[Back when the Parthenon was still freshly buffed marble, Greek mariners shared tales of seductive creatures that lay on the shores of the Mediterranean. They had porcelain skin and hair of silk, but it was their voices that made these Sirens irresistible. When their sweet melody made it beyond the waves, passing sailors were drawn to the shore, wrecking their ships on the rocky coast to be stranded within earshot of the ineluctable sound. Like the ancient Greek sailors, surfers are willing to risk everything once they find what calls to them. Perfect waves are our siren song and many a career, relationship, and bright future have been dashed to pieces on the rocks that front them.]
The love affair with the heart-shaped island of Tavarua began in the early 1980s, when an American yachtsman sailing through the isles of Fiji saw a reef pass lighting up without a soul in sight. The gossip about this tropical beauty spread fast, and in little time, the island had suitors flocking from every corner of the world to sample her offerings. It has since become an exotic nymph for touring surfers, a trophy wave flaunted in mags, brags, films, and contests. The temperamental mistress draws them in, giving worthy beaus the barrel of a lifetime and grilling overzealous expats on the shallow reef at Shish Kebabs.
Jon Roseman first surfed Tavarua in ’89, and he fell in love, hard and fast. “I came down for a week back when it was a rustic surf camp,” says Roseman, “and I realized very quickly that I didn’t want to leave.” This warranted a move from Southern California to the Southern Hemisphere, from condos to tree houses, Bud Lights to Fiji Bitters. Roseman is the co-founder and managing director of the Tavarua Island Resort, but he’s first and foremost a goofyfooted saltwater addict whose nirvana exists in the hollows of Cloudbreak and Restaurants.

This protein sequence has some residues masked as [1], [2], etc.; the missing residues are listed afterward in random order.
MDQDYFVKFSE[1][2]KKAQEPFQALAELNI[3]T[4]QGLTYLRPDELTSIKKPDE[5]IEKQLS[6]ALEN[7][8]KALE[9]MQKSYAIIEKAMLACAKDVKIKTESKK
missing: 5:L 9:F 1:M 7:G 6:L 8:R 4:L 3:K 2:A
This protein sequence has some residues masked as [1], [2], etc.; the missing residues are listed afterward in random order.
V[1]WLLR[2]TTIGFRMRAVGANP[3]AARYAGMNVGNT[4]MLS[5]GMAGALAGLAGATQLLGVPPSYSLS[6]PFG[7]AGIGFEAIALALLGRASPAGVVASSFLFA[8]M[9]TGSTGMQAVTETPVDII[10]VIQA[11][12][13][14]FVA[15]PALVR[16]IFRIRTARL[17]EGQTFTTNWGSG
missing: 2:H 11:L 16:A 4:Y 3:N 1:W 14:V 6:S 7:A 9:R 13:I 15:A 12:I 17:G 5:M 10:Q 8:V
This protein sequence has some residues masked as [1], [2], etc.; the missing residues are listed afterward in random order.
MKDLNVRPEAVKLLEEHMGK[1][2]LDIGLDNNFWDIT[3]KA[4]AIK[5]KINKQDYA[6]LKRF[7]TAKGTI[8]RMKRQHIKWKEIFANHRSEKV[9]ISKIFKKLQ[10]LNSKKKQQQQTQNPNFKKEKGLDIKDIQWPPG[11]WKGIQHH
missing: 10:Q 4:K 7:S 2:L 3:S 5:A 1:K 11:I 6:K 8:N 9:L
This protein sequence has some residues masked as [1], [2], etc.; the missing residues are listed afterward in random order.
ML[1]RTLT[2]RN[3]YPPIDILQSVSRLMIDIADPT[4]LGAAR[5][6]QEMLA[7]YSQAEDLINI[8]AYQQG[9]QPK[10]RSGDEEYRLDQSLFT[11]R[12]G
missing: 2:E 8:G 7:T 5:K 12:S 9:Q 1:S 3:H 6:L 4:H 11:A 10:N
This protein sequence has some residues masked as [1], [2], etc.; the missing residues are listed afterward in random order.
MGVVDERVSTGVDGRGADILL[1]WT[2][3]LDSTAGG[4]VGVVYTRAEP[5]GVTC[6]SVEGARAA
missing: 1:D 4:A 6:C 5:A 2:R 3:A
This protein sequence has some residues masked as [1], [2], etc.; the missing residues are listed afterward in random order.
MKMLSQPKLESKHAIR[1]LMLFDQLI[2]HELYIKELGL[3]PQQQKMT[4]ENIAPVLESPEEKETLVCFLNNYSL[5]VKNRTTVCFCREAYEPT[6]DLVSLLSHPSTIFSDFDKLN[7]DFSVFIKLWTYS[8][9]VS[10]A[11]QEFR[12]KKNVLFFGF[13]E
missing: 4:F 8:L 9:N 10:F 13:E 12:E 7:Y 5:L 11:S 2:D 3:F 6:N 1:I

“A lot of people envy my setup, and I imagine that is easy to do looking in from the outside,” he says. “In reality, there are good days and bad days—you see a lot of raw life, with the life-threatening injuries, high local-mortality rates, cyclones, tsunami alerts, floods…but it’s all part of it, right in there with the sun and great surf.”
“After 24 years, it’s become home,” he says. “It was the easiest call I have ever made. I immediately fell in love with Fiji, the waves, and the people. The staff and villages have completely become my family; they are truly what make Fiji paradise. Of course, the wave is amazing too.”
[Featured Image: Photo by Glaser]
[This series originally appeared in our August 2012 Big Issue, “The Distant Shores”]